Some sociologists and cultural anthropologists argue that monogamousmarriages help in reducing crime amongst young men because theycannot blame the rich men from taking all the women. They believethat polygamy increases the number of unmarried young men, which inturn increases cases of theft, murder, rape and substance abuse. here is viewed to be a practice, which is more associatedwith power than sex (Coontz, 2005, p. 188).13Henrich examined the Mormon households of the 19th centuryin his research, and revealed that children in the wealthy polygamousfamily units were not kept well as compared to the kids living inpoor monogamous families. One of the most salient features ofpolygamy is having many children that a single father finds it hardto raise up. The problem of having many children draws support fromthe case of King David, who had a large household. Amnon, his sonraped one of Absalom’s daughters and Absalom killed him leading toa civil conflict and war between the two families.
Pro-polygamists argue that the social ills of polygamy as putforward by the anti-polygamists are also exhibited by monogamousmarriages. Their arguments are based on the belief that polygamyworked well in the past and even today. It is only that the ancientculture has evolved to modern culture, and thus, evolving with thepractice of polygamy. They also argue that those who are restrictedto practice polygamy are denied their human rights and this is a caseof discrimination by the society (Wright, 2010, p. 145).14If women are limited to make choices, they may decide to remainsingle but, this is a traumatic experience especially for those whowant to have sexual relationships. As a result, they becomeprostitutes, and statistics show that in countries that have declaredpolygamy illegal, prostitution is the most rampant sexual behavior.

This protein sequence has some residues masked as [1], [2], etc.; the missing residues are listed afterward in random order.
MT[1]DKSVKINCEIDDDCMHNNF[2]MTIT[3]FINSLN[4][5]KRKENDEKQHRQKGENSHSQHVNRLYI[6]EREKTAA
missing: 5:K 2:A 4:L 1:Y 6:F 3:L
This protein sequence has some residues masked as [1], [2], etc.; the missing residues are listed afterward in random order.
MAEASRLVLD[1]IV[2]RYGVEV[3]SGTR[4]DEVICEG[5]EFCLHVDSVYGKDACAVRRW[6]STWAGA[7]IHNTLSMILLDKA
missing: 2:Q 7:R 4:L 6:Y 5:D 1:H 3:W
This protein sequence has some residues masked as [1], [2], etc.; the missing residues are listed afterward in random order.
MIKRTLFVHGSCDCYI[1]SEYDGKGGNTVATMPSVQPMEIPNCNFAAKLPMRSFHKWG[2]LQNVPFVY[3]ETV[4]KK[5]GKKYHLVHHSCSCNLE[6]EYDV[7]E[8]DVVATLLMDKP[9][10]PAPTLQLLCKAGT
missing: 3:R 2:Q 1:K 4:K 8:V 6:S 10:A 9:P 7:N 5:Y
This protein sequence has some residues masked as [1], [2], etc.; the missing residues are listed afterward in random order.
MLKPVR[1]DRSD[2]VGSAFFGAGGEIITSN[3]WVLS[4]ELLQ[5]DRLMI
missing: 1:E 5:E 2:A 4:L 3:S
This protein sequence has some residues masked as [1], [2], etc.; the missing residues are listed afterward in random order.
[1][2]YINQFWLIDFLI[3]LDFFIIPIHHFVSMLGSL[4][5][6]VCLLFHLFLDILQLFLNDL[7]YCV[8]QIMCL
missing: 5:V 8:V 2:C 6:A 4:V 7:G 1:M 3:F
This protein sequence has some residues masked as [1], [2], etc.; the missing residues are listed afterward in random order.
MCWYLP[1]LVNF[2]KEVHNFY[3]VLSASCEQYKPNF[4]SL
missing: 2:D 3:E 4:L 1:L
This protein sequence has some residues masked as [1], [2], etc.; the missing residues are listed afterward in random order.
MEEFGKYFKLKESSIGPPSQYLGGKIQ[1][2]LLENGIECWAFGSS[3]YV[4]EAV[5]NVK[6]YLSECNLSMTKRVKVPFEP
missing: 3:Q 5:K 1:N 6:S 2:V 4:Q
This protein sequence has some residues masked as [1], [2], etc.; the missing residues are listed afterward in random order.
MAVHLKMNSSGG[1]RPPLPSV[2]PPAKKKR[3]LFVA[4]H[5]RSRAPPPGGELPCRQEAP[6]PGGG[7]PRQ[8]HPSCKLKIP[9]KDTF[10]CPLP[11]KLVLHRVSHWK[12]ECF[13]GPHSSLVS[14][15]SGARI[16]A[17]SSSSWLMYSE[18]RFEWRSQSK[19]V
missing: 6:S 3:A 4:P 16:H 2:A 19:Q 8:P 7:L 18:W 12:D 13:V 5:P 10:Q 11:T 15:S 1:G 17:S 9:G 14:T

Pro-polygamists argue that polygamy is widely accepted practice inmany societies around the world, and hence their opponents shouldrecognize its importance in people’s lives. They add that inpolygamous family units, the wives can share domestic chores andsupport each other in childcare, as well as, during times ofillnesses or death. Also, these families can have more economicbenefits due to the economies of scale while using the services suchas water, electricity and even food. The benefits reaped frompolygamous families may outweigh those for monogamous units, if themembers of the former remain obedient to the law of God in theirattitudes and behaviors. is high valued in the Old Testamentdue to its social, economic and political benefits.